In Pursuit of Being Settled.


As a teenager, stirring up for school around the age of fifteen, the prospect of facing the tenth board exams felt like going out the battlefront. With all the knowledge we had been parotted by the teachers and the coaching classes alike, one pondered why all the fuss; why is the exam so significant than the rest, say the exam of the ninth standard?

It’s a competition, we were told. It is a means to weed out the bad crop. And if you are a bad crop, you are a burden. Since nobody wanted to be a bad crop, they prepared night and day to slug out and pass the dreaded boards. Well, that was the fun bit. We were at the threshold of being adolescents. Gradually the reality crashed on us. The next weed out progression was the twelfth boards and the competition to get into a reputed university and thereafter, land up into a big ticket MNC that doles out large sums in yearly packages. Most survived, some didn’t. The successful lot made their way to get into the highest state of existence in context of Indian Diaspora, the best possible state i.e. The state of being ‘settled’.

Now ‘settled’ is very much native to us Indians. We love to flaunt it. We throw the word around in parties. Our parents can carve pages after pages on the definition of this trivial little word. It is the ultimate goal of our lives here. We are born; we study for more than two decades, some poor souls even give up on their social lives at present to have a better life in future. They have been told that if they get settled they will be respected. It will bring a virtuous name to the family. Settled is pristine. It’s pure. You can’t accomplish something like this so easily. That’s why you need to follow a pattern, a set of guidelines. You play by the rules and then, perhaps you can reach there, at the zenith.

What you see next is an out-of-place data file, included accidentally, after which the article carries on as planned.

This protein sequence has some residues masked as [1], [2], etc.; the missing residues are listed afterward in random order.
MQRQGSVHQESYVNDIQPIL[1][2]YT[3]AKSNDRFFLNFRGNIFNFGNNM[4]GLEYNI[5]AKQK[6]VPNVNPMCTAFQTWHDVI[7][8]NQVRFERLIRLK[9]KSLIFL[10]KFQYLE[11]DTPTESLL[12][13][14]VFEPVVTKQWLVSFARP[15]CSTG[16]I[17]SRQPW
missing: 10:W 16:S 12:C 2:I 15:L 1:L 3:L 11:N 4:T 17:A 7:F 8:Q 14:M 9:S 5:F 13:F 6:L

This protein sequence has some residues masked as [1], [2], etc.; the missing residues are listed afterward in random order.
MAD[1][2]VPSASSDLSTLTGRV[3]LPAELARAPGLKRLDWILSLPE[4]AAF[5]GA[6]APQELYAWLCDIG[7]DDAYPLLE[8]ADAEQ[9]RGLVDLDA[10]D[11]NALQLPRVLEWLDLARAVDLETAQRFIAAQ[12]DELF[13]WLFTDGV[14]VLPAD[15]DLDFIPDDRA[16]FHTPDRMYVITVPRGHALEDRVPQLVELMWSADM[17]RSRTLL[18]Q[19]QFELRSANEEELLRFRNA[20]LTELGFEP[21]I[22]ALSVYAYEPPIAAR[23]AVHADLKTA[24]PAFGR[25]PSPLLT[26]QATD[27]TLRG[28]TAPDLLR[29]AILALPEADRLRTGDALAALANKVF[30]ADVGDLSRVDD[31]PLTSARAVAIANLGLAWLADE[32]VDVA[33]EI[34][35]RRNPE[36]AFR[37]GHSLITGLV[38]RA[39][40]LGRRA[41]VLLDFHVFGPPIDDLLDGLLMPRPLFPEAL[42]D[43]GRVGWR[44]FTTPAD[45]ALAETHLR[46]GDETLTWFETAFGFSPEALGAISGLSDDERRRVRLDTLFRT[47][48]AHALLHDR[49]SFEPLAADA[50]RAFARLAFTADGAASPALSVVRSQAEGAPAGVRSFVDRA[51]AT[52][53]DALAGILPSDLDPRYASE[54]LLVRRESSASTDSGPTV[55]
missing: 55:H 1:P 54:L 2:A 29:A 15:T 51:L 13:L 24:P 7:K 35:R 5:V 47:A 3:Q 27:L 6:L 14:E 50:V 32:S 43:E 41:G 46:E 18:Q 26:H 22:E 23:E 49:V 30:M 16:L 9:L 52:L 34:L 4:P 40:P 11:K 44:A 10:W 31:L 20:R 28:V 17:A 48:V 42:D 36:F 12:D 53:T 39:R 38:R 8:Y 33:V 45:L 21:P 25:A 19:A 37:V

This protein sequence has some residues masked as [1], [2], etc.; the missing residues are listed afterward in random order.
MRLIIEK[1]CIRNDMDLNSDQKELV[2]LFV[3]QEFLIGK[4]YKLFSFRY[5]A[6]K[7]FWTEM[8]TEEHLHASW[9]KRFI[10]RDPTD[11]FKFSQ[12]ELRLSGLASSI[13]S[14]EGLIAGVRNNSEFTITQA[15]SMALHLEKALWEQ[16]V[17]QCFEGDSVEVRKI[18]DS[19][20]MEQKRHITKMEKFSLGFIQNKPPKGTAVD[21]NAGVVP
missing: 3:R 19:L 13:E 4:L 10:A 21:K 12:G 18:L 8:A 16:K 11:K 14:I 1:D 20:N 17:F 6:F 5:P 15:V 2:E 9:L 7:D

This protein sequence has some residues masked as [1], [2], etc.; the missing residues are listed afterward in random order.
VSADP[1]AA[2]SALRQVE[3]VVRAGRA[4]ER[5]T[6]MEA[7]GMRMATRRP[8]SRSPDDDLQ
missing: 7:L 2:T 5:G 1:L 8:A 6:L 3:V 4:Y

Education is not the only way one gets settled though ; it can be any medium, any way through which the finances can be taken care of: Business, Politics and so on.

I recall my mother saying that if you don’t study, you will not get a decent job. If you don’t get a decent job, you won’t earn well. If you don’t earn well, you won’t get a good girl because you aren’t settled. Seemingly, the likelihood of not getting a good girl is scary enough for a naive teenager. The adults know it works. They are shrewd. It’s a bit sexist, but then sexist is not sexist in Indian culture. We take liberty on that front. It’s our culture after all. We can twist it; kink it to our own advantage.

A matrimonial page in the newspaper can steer clear of any apprehensions you might have related to the subject.

Here is a common rough draft,

“A well settled boy of an xxx caste working in xxx company earning a handsome salary is looking for a suitable educated bride. “

Everyone wants to gets’ settled’. Everyone wants ‘settled’. 

But what once it’s done? Does that guarantee a happy married life ahead? I mean a guy/girl has worked so hard. They studied night and day. They got into a large company. Earn good salary and are happily married.

It’s a pretty picture perhaps to look at?

Sadly, it’s not. They will have to repeat the cycle once again. This time they will have to get their kids settled. Only this time the race is much more fiercer as the population has increased and the resources have depleted. It goes on and on from generation to generation with the competition taking a toll on the daily lives of broods and their parents.

A child who started this journey at an age of fifteen, who is now an adult of 30 years, father to a  7 year old kid, hasn’t attained what was really promised all along. If he can’t get his child to get settled, then what I the use of him being one? He has to answer the society after all. The dilemma is a paradox of twisted realities. Relations have come fragile with the passing generation and the elders blame it on the younger lot. Maybe the system is at fault. Or the culture is to be blamed. The reality may lie between the two, but in truth we never really get settled.

It’s an illusion. India is a big country. It is developing. It has the resources to sustain all the bright and promising talent that comes its way. But then we will have to change how we perceive each other. How the society, how our family, the relatives perceive us. We can create opportunities. We just don’t have to use the other person as a ladder to climb up the social landscape. The epitome of existence just shouldn’t be limited to a single word. Not everyone will get settled then… But most of us will be happy. After all this, we may really have a peaceful life. We will grow old, more careless but less fearful. And then, we will die. Make way for the newer generations leaving them a better country and a better world.

Some will be buried; some will be burnt but all will eventually end up being in the soil, resting peacefully. The ashes will blow from once place to another in a constant flux, someday to be reborn again.

But until then we will finally be settled, in real at last, as the pursuit concludes.

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